Thursday, July 29, 2010
Before I picked up this brochure, I thought "Vacationland" was some ad man's recent creation, probably because I had seen signs for the Vacationland Credit Union and assumed it was just some catchy name.
It wasn't until I acquired a copy of Lake Erie Vacationland in Ohio that I learned the name had been around a long time. The book is a reprint of a 1941 travel guide that was part of the Ohio Writers' Program of the Work Projects Administration, designed to give writers, editors and researchers some work during the Great Depression.
The book defines Vacationland in its very first paragraph:
The traveler following State 2 over the monotonous farm land east of Toledo, or US 6 along the lake west of Cleveland, soon enters a region unlike any other in Ohio. It is made up of both land and water. Sandusky Bay is as much a part of it as Lake Erie; two long peninsulas jutting into the lake offer extraordinary surprises; and a few miles to the north are celebrated islands and fishing grounds. The region can be accurately spotted on an Ohio road map. The neat quadrangle formed by drawing straight lines between Vermilion on the east, Norwalk on the south, Toussaint Creek on the west and North Bass Island in Lake Erie embraces all the area known as Lake Erie Vacationland.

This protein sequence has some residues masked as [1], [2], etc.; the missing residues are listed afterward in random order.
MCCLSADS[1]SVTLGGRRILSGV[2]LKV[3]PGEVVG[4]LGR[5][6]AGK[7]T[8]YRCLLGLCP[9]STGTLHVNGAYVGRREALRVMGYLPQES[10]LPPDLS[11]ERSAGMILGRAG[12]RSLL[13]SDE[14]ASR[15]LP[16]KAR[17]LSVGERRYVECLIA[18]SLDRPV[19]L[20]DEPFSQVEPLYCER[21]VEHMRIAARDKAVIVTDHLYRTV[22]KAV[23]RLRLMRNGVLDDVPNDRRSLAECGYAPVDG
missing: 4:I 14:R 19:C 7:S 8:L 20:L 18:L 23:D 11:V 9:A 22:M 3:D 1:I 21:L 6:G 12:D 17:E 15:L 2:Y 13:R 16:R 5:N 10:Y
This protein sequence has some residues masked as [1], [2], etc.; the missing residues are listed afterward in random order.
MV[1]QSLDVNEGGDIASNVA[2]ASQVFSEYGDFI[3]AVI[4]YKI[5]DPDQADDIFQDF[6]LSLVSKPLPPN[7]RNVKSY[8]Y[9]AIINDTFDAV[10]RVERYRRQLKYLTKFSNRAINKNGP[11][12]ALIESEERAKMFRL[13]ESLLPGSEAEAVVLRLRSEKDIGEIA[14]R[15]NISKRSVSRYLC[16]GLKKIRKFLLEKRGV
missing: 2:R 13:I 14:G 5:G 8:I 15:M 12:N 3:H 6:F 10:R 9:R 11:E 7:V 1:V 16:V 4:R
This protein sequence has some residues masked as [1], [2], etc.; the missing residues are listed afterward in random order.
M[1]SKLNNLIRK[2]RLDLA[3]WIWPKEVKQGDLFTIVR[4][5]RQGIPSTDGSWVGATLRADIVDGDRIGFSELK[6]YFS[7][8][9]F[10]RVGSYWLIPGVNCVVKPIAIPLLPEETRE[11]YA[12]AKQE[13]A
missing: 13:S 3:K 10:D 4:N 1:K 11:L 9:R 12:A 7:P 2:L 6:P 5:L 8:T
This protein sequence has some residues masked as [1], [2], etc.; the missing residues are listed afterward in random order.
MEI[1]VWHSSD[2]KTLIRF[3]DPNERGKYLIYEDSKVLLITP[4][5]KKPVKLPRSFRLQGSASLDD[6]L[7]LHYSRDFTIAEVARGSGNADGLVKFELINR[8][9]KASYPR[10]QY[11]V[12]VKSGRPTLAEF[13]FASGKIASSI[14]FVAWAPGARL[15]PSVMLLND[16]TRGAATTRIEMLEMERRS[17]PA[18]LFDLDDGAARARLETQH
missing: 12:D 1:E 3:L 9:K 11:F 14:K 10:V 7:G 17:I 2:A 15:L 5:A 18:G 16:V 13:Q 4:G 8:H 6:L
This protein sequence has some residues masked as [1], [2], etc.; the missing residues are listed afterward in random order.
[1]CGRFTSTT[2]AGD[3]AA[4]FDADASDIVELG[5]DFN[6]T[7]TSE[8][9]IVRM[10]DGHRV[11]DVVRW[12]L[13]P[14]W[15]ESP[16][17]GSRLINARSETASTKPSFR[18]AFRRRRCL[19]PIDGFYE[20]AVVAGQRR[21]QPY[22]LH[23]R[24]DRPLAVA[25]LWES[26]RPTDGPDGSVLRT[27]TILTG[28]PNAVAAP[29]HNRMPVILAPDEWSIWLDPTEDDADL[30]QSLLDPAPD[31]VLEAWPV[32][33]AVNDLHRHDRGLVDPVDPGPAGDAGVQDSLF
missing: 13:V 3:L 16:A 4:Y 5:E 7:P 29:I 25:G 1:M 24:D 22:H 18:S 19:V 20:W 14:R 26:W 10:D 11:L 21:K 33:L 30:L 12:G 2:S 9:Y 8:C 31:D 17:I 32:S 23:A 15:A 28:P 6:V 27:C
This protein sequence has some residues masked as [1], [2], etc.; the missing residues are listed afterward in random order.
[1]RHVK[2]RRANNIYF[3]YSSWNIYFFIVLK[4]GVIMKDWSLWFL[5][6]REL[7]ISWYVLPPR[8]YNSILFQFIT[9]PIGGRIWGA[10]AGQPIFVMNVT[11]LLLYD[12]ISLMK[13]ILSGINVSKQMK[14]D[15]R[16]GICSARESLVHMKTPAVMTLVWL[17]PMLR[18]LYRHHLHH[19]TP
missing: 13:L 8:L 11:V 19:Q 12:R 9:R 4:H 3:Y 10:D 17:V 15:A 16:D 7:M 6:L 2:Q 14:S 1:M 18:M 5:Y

Anyway, the Vacationland map (shown at left) is one of those that are a lot of fun to look at, with plenty of tiny cartoon images sprinkled throughout. Unfortunately it is printed on super strength paper slightly thinner than plywood, making it tough to wrangle onto a scanner. I can only imagine trying to navigate with this thing in your car!
But I did manage to scan a few chunks of it, folds and all and piece it together. Here's a portion showing Cedar Point (with no Causeway) and the old Bay Bridge across Sandusky Bay (that preceded the Thomas Edison Bridge). (Click on it so you can navigate around!)
It shows an area that was a favorite of my family, Marblehead and particularly East Harbor State Park. East Harbor had (and has) a great beach and was a good place to set up the old trailer for some camping fun. And after looking at the map, I now know that there is a West Harbor too!
Incidentally, to visit a terrific blog by the Sandusky Library Archives Research Center dealing with Vacationland and many, many other historical topics, click here. It's got tons of fascinating archival photos and is well worth the visit!